Print 9 comment(s) - last by delphinus100.. on Sep 4 at 9:31 PM

Curiosity's wheel tracks on Mars  (Source:
Curiosity is making its way toward Glenelg, a 1,300 foot drive from Curiosity's landing site

NASA rover Curiosity passed a series of testing since landing on the Red Planet, and has finally left its landing site to explore its Martian surroundings.

Curiosity made two simple maneuvers recently to test its driving capabilities. After successful completion, Curiosity was sent on its way to its first official destination on Mars for exploration. It traveled 52 feet, which marked its longest drive from its landing site (Bradbury Landing) yet.

Curiosity is making its way toward Glenelg, a 1,300 foot drive from Curiosity's landing site. Glenelg is an ideal spot for investigation of whether Mars has the ingredients to produce life because the area has three different types of terrain in one spot.

It'll take Curiosity a few weeks to get to Glenelg because it's making a few stops along the way. It will test its various instruments, such as its robotic arm, during these stops to make sure everything is in working order.

Once reaching Glenelg, Curiosity will spend a longer amount of time there for exploration.

"This drive really begins our journey toward the first major driving destination, Glenelg, and it's nice to see some Martian soil on our wheels," said Arthur Amador, mission manager at NASA's Jet Propulsion Laboratory. "The drive went beautifully, just as our rover planners designed it."

Curiosity, a $2.5 billion project, launched from Cape Canaveral, Florida on November 26, 2011 and landed on Mars August 6, 2012 at 1:32 a.m. It was a tricky landing procedure, but it was a success and Curiosity's testing has also turned out well so far. In fact, the rover recently zapped its first rock on Mars using its laser.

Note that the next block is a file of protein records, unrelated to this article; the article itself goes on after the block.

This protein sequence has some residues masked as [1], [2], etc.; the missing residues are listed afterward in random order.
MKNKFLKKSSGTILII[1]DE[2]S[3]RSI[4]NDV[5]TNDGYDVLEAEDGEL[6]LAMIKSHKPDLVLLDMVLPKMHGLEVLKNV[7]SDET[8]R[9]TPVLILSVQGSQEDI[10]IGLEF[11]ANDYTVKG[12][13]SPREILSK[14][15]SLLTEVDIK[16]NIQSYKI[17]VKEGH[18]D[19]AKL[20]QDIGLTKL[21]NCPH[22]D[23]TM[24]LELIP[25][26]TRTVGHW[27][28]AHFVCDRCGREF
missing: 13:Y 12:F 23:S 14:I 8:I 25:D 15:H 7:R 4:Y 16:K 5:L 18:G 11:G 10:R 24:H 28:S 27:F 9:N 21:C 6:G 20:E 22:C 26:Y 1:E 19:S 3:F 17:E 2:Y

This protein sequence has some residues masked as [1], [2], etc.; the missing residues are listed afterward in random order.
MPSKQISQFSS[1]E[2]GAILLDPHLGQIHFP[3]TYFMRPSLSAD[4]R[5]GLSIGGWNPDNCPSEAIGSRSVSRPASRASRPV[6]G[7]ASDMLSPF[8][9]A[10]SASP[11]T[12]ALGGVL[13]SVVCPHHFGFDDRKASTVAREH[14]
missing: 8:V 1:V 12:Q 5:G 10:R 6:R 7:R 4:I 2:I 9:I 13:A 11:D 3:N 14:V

Source: MSNBC

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Another giant leap for mankind.
By drycrust3 on 9/3/2012 10:45:22 AM , Rating: 3
and it's nice to see some Martian soil on our wheels,

It sort of seems fitting that Neil Armstrong should have lived to see mankind make arguably the biggest leap since the moon landings. Curiosity is the way of future explorations around the solar system.
I just hope it doesn't get bogged down in some soft sand.

RE: Another giant leap for mankind.
By Iketh on 9/3/2012 11:49:37 AM , Rating: 2
I don't think soft sand is a Curiosity killer. It will take much worse to get it stuck.

By WinstonSmith on 9/3/2012 1:04:24 PM , Rating: 3
Unlike the Mars Exploration Rovers, the MSL compares its wheel rotations with what it's seeing in its hazcams. If the wheels are spinning but the scenery isn't changing, it stops. That way, it won't stupidly dig itself in like the MERs did.

RE: Another giant leap for mankind.
By AssBall on 9/3/2012 11:51:18 AM , Rating: 5
Before we send men to Mars (or the moon again), we will have an army of robots there. They will already be building in preperation for the first manned visit.

At least, that's my prediction.

RE: Another giant leap for mankind.
By kattanna on 9/4/2012 12:03:03 PM , Rating: 2
Before we send men to Mars (or the moon again), we will have to watch others get there first to spur us into action like the soviets did before.

At least, that's my prediction, sadly

By delphinus100 on 9/4/2012 9:31:52 PM , Rating: 2
The Chinese are too new at all this, and their economy is slowing. The Russians have had plenty of time, but are almost as broke as we are...